Business focus: Why retirement housing looks attractive to investors

Joanna Bourke
·3-min read

US private equity firm Lone Star has become the latest company to look at investing in UK retirement homes, and property experts believe it is a sector that has plenty of room for growth.

Lone Star, which owns Wembley Park homes developer Quintain, has made an offer to acquire McCarthy & Stone in a deal that values the UK retirement housebuilder at around £630 million.

Should the purchase complete, Loan Star will own a business that specialises in land buying, developing, selling and managing retirement communities, mostly for people in their late seventies, although buyers start from 65.

Lone Star’s move comes at a time when the McCarthy & Stone share price is lower than prior to the coronavirus outbreak, making it an attractive time to buy. But, it is not only the price that looks good. Many investors think demand for retirement housing will keep rising, which should mean there is income growth to be had.

Companies that have been investing in the sector this year include Legal & General, which in June bought land in Uxbridge. It wants to create a £130 million scheme comprising around 200 ‘later living’ apartments.

Phil Bayliss, L&G’s chief executive of later living, said at the time: “London is often seen as a young city, but actually has the fastest growing over-50s population. We have to be prepared to meet these changing dynamics.”

For Lone Star, it would benefit from rental income from McCarthy & Stone’s recent push to offer more multi-tenure options to customers. It could also make development profits when McCarthy & Stone builds out new sites, and then there is income from the services McCarthy & Stone offers residents, such as restaurants and domiciliary care.

Rising demand for these services and homes is expected as Britain’s ageing population continues to grow thanks to cleaner lifestyles and better healthcare than in previous generations.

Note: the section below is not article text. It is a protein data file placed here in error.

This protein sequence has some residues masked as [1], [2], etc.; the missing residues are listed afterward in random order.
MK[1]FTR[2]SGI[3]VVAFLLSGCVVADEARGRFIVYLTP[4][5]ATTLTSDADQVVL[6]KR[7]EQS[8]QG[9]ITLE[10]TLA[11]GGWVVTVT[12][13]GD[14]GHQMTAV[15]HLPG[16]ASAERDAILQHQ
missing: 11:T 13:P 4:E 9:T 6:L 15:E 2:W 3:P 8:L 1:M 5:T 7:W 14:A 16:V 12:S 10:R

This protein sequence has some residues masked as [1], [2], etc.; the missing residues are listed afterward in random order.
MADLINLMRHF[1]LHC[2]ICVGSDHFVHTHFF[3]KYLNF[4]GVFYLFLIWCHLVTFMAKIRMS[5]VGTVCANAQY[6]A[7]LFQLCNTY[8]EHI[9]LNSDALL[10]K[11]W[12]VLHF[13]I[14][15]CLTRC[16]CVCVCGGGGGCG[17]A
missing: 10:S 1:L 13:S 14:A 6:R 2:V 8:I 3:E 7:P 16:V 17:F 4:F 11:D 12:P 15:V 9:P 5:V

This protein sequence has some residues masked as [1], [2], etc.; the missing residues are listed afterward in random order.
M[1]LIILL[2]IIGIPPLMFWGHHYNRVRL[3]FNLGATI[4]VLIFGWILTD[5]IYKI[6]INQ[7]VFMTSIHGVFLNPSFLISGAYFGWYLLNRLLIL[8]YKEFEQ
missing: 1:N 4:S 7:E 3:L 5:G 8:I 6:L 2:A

Some pensioners want to move out of large houses, to go into smaller apartments with medically trained staff and cleaners on hand.

McCarthy & Stone’s homes often sit on sites where there are luxuries available at an extra cost. Wine clubs and hair salons can be found within some of the firm’s retirement villages.

Aynsley Lammin, analyst at Canaccord Genuity, says: “The UK retirement homes market is attractive as the demographic trends support a large and growth target market.”

Lammin adds that the supply of retirement homes “remains small relative to the overall housing market as well as relative to the potential demand”.

Anthony Oldfield, director of healthcare capital markets at property agent JLL, says: “The UK’s ageing population is a major issue, and later living is an essential component of a sustainable approach to how we help care for our older generation."

Oldfield says: "Latest research shows that demand for housing with care from older people has risen significantly since the first wave of Covid and we expect that trend to continue.”

McCarthy & Stone is not immune to problems that could arise due to economic uncertainty. For example, potential buyers could hold off purchasing until there is greater clarity around Brexit and the economy post-Covid. Other issues could be that in the event of a weak secondary housing market, it might be harder for would-be customers to sell their current homes and downsize.

Watch: Why are house prices rising during a recession?

But the retirement housebuilder, led by John Tonkiss, has been trying to broaden its customer base in recent years. There has been a push into the rentals market and more shared ownership schemes have been available.

On the acquisition plan, Donald Quintin, president, Lone Star Europe, said: “Lone Star shares the McCarthy & Stone management team's vision for growth. With our proven experience in developing property-related businesses, we believe our partnership will enable McCarthy & Stone to accelerate its transformation, which aligns with the Government's goal of increasing the supply of attractive housing options in the UK.”

Watch: What is shared ownership?

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